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Just Cause 2 dev blasts fellow developers for squeezing money out of gamers with “crap” DLC

by Ethan Powers on July 26, 2012

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Two years after release, Just Cause 2 still manages to log over 100,000 unique players each week, with some putting in over 200 hours of game time. While giving players the ability to explore a vast set of tropical islands with unprecedented player freedom undoubtedly plays a role in the game’s longevity, Avalanche Studios boss Christofer Sundberg tells Eurogamer that the title’s success is due to the fact that Just Cause 2 is a polished and deep game which hasn’t attempted to screw gamers out of money with cash-grabbing DLC.

“DLC is not needed to keep players engaged if the game is well executed,” he said, going on to state that developers and publishers “run around as headless chickens” trying to squeeze every penny out of gamers through the concept of add-on content:

“We create a game allowing players to properly explore and have fun and not focusing so much on the actual end goal of the game. As most publishers and developers have run around as headless chickens the last three years looking for a way to make money DLC was definitively a tool to try to keep players engaged, but how many games have been truly successful with DLC? Not that many.”

Sundberg noted that although Just Cause 2 saw minimal DLC, the content was restricted to aesthetic items and weapon/vehicle packs, and that it was the launch product itself that has kept players engaged.

“I like DLC, but the DLC we released for JC2 was standard stuff and they haven’t helped keep the players motivated to keep on playing. It was the game itself. The big thing now is to force multiplayer into games that are really single-player games just to combat second hand sales and that makes absolutely no sense as it just consumes budget and does not add any value except on the back of the box.”

The Avalanche boss added that DLC can in fact add value to the core experience of a game, but that very few developers as of late have managed to employ the content successfully and instead resort to adding on “crap” that they weren’t able to include with the game at launch:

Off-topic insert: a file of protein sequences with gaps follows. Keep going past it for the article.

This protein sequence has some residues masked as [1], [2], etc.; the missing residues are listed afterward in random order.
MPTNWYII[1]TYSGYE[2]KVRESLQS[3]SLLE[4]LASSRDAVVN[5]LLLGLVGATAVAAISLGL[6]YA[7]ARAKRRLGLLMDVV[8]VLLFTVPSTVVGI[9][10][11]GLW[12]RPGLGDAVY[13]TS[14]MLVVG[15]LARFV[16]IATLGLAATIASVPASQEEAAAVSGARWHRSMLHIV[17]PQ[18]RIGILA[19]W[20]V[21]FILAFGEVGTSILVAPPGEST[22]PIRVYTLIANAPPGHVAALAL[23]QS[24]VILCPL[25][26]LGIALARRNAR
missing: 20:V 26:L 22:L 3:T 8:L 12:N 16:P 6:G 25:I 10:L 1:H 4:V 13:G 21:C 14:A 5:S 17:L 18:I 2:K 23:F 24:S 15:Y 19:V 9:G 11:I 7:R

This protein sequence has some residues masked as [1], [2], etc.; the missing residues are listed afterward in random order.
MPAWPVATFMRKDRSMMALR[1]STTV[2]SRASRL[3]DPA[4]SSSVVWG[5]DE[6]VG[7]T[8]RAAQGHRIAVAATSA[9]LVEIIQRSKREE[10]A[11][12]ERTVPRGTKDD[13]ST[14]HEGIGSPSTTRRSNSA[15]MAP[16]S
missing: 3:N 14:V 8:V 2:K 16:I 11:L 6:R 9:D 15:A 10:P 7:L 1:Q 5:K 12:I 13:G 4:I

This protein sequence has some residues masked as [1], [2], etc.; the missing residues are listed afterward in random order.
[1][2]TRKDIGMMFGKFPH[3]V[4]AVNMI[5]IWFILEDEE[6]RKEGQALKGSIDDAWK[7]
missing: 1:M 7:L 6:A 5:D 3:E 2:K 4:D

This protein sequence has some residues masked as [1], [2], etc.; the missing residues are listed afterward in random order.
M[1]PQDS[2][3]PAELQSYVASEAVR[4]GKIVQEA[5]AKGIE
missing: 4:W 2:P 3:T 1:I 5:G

“Proper DLC that adds VALUE is great but so far very few games have motivated me to actually pay for the DLC. I’ve just paid for the crap that developers decided to cut because they didn’t have the time to get into the game. ‘We save that for DLC’ – famous last words.”

Sundberg concluded by boldly commenting on what he sees as pure speculation within the industry in regard to the future of games distribution, saying, “I do not believe in the death of consoles and the bright future of F2P.” Though Sundberg’s comments may not sit well with those involved with the iOS and F2P models, there is unquestionably truth in his statements. Analysts and developers alike have contributed their “two cents” as to how the decline of the console era is imminent and the era of iOS and free-to-play is on the rise, though the only certainty the industry currently holds is uncertainty.

“They don’t know s*** and neither do I.”“These years of recession and showing how desperate this industry can really get has been very interesting,” he said. “I’ve never seen so many experts on predicting what is going to be the way of making money for game developers and publishers. We’ve got the stubborn console game developers, the F2P developers, the Facebook game developers, the iOS developers – all holding the key to the industry’s future, but you know what? They don’t know s*** and neither do I.”

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